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For other uses, see Cassis (disambiguation).
Port-Miou calanque in Cassis
Coat of arms of Cassis
Coat of arms
Cassis is located in France
Coordinates: 43°13′00″N 5°32′20″E / 43.2167°N 5.5389°E / 43.2167; 5.5389Coordinates: 43°13′00″N 5°32′20″E / 43.2167°N 5.5389°E / 43.2167; 5.5389
Country France
Region Provence-Alpes-Côte d'Azur
Department Bouches-du-Rhône
Arrondissement Marseille
Canton Aubagne-Est
Intercommunality Marseille Provence Métropole
 • Mayor (2008–2014) Danièle Milon Vivanti
Area1 26.86 km2 (10.37 sq mi)
Population (2008)2 7,793
 • Density 290/km2 (750/sq mi)
INSEE/Postal code 13022 / 13260
Elevation 0–416 m (0–1,365 ft)

1 French Land Register data, which excludes lakes, ponds, glaciers > 1 km² (0.386 sq mi or 247 acres) and river estuaries.

2 Population without double counting: residents of multiple communes (e.g., students and military personnel) only counted once.

Cassis (French pronunciation: ​[kasi]; Occitan: Cassís) is a commune situated east of Marseille in the department of Bouches-du-Rhône in the Provence-Alpes-Côte d'Azur region in southern France.

It is a popular tourist destination,[1] famous for its cliffs (falaises) and the sheltered inlets called calanques. The wines of Cassis are white and rosé, and not to be confused with crème de cassis, a specialty of Burgundy which takes its name from blackcurrants (cassis), not the commune.


The town is situated on the Mediterranean coast, about 20 kilometres (12.4 miles) east of Marseille. Cap Canaille 394 metres (1,293 feet), between Cassis and La Ciotat ("the civitas") is one of the highest maritime bluffs in Europe, a sailor's landmark for millennia. It is east of Marseille and in the department of Bouches-du-Rhône.


The site where Cassis now sits was first occupied between 500 and 600 BC by the Ligures, who constructed a fortified habitation at the top of the Baou Redon. These people lived by fishing, hunting, and by farming.

The link with Massilia (Marseille),[citation needed] a city founded by the Phoceans,(Greek: Φώκαια), means that the current site of Cassis could have been inhabited by the Greeks, though no proof has yet been found.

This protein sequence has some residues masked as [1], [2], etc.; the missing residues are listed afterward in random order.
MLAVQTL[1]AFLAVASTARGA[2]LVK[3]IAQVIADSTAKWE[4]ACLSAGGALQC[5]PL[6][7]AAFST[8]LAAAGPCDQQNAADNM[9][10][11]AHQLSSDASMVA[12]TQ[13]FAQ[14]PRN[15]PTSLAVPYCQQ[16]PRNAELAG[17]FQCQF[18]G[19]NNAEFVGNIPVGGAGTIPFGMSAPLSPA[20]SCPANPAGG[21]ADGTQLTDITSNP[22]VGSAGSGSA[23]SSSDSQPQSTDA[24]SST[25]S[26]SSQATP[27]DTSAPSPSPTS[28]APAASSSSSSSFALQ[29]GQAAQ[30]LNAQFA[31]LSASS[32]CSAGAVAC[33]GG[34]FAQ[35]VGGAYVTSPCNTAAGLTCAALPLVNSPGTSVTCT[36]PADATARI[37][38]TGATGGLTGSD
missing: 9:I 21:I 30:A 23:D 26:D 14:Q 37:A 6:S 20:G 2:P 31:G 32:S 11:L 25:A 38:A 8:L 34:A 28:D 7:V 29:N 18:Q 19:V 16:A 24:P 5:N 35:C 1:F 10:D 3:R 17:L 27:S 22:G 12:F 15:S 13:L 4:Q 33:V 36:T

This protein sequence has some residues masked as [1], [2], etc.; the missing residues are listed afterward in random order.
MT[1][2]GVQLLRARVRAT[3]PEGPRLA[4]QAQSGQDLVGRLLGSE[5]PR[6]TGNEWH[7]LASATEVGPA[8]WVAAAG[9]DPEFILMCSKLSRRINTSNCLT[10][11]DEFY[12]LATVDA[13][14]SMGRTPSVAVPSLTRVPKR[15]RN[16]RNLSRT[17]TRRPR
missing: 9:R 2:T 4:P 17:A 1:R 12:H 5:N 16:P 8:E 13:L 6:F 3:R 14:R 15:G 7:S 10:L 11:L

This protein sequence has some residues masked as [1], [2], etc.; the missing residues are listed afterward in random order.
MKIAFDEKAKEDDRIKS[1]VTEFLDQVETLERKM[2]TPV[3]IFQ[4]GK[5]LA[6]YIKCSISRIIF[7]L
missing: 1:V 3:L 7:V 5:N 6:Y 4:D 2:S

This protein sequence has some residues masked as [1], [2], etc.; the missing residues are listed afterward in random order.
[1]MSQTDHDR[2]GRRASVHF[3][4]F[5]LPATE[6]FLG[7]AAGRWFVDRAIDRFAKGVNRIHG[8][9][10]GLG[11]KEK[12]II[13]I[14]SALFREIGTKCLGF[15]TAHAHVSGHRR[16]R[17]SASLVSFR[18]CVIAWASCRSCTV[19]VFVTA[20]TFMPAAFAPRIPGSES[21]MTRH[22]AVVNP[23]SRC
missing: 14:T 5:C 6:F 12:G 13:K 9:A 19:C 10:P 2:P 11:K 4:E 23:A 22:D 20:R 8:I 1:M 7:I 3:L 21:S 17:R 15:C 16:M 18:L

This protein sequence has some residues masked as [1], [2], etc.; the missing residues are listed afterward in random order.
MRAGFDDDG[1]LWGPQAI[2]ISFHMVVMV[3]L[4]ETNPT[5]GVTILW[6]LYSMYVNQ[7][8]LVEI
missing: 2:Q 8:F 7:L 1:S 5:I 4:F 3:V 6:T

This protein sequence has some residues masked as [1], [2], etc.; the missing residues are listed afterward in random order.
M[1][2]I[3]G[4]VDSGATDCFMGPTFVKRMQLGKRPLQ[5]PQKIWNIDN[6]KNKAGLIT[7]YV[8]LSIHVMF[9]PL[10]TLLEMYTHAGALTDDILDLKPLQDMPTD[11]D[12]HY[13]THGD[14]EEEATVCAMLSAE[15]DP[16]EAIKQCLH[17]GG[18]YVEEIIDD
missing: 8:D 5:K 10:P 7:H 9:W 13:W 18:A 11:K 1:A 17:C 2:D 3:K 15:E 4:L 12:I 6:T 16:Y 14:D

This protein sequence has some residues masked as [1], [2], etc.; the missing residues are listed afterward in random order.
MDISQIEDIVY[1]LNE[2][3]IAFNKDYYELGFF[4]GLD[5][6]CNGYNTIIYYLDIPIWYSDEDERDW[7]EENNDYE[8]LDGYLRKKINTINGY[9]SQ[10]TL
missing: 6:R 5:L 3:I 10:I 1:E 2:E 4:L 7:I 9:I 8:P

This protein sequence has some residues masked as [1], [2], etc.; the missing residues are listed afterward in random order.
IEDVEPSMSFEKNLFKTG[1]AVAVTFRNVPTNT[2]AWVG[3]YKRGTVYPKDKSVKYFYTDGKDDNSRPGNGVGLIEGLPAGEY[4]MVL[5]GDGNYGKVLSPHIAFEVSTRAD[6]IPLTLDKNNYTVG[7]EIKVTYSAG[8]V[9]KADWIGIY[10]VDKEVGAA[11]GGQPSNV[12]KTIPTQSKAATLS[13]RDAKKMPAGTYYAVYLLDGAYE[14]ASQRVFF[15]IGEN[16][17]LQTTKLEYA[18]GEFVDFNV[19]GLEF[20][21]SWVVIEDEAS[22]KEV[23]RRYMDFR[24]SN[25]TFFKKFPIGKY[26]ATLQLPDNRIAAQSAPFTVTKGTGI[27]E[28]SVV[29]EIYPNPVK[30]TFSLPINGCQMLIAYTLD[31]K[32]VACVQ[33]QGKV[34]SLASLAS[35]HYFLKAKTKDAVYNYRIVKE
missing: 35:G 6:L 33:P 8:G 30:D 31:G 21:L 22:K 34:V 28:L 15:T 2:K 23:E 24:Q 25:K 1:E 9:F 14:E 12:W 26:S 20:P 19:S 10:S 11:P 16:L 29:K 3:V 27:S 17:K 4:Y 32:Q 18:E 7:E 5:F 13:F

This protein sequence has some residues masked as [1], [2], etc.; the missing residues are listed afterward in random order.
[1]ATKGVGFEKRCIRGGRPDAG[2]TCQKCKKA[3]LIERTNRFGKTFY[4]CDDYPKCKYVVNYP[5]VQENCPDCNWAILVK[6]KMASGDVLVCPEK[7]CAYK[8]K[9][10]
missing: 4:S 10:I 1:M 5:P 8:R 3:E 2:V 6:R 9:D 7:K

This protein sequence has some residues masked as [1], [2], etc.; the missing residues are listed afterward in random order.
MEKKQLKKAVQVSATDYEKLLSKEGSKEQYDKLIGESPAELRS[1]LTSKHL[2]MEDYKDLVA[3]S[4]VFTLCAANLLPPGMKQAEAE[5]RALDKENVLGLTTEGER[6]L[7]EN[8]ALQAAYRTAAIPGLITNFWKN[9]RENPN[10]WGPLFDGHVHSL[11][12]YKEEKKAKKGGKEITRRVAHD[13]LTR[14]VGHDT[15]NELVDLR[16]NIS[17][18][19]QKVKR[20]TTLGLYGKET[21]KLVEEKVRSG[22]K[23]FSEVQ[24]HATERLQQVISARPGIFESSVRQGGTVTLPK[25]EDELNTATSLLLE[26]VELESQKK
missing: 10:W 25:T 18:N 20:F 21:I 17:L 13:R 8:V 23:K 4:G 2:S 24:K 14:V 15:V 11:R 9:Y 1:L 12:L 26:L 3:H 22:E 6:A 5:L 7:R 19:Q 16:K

During the Roman times, Cassis was part of the maritime route made by the Emperor Antoninus Pius. At this time, the port advanced right up to Baragnon. It was a small village, established mainly around the Arena and Corton beaches. The principal livelihood was fishing and maritime trade with North Africa and the Middle East. Several archaeological discoveries attest to this.[citation needed]

From the fifth to the tenth century, invasions by foreign tribes {please specify} led the population to seek refuge in the castrum, a fortified city that, in 1223, became the property of the Seigneurie des Les Baux-de-Provence.

In the fifteenth century, Cassis was ceded to the Counts of Provence, then René of Anjou gave the town to the Bishops of Marseille, who ruled the town until the Revolution of 1789.

Industrial Revolution[edit]

In the eighteenth century, Cassis started to develop outside the ramparts of the fortified city and around the port. After the Bourbon Restoration, new industries developed here, including the drying of cod, the manufacture of olive oil and clothing, coral work, wine-making and the exploitation of local stone (cement, limestone). Indeed, the Stone of Cassis, which was quarried here since antiquity made the town famous. The masonry for the quays of the large Mediterranean ports (Alexandria, Algiers, Piraeus, Marseille, Port Said) originated from Cassis,[citation needed] as well as the base of the Statue of Liberty in New York City. Today, the stone is used for more domestic purposes: pile (the Provençal word for a sink),[clarification needed] swimming pool etc.[weasel words]

In the twentieth century, as these industries began to disappear, the workforce turned to tourism and wine making. Cassis was one of the first three vineyards to profit from the appellation d'origine contrôlée (label of controlled origin) introduced in 1936.

International relations[edit]

Twin towns – Sister cities[edit]

Cassis is twinned with:

Francis Picabia and F.M. Mansfield with 2 women and a man at outdoor café table in Cassis, France
Cassis (quay)


Historical population
Year Pop. ±%
1793 2,300 —    
1800 1,878 −18.3%
1806 2,065 +10.0%
1821 1,846 −10.6%
1831 2,050 +11.1%
1836 2,065 +0.7%
1841 2,093 +1.4%
1846 2,069 −1.1%
1851 2,080 +0.5%
1856 2,187 +5.1%
1861 2,038 −6.8%
1866 1,975 −3.1%
1872 1,806 −8.6%
1876 1,809 +0.2%
1881 1,907 +5.4%
1886 1,879 −1.5%
1891 1,974 +5.1%
1896 1,956 −0.9%
1901 1,972 +0.8%
1906 1,980 +0.4%
1911 1,990 +0.5%
1921 2,193 +10.2%
1926 2,354 +7.3%
1931 2,434 +3.4%
1936 2,528 +3.9%
1946 2,769 +9.5%
1954 3,152 +13.8%
1962 3,611 +14.6%
1968 4,852 +34.4%
1975 5,831 +20.2%
1982 6,304 +8.1%
1990 7,967 +26.4%
1999 8,001 +0.4%
2008 7,793 −2.6%

See also[edit]


  1. ^ "Cu a vist París, e non Cassís, a ren vist!", "Who has seen Paris and not Cassis, has seen nothing!"
  2. ^ "British towns twinned with French towns". Archant Community Media Ltd. Retrieved 2013-07-11. 

External links[edit]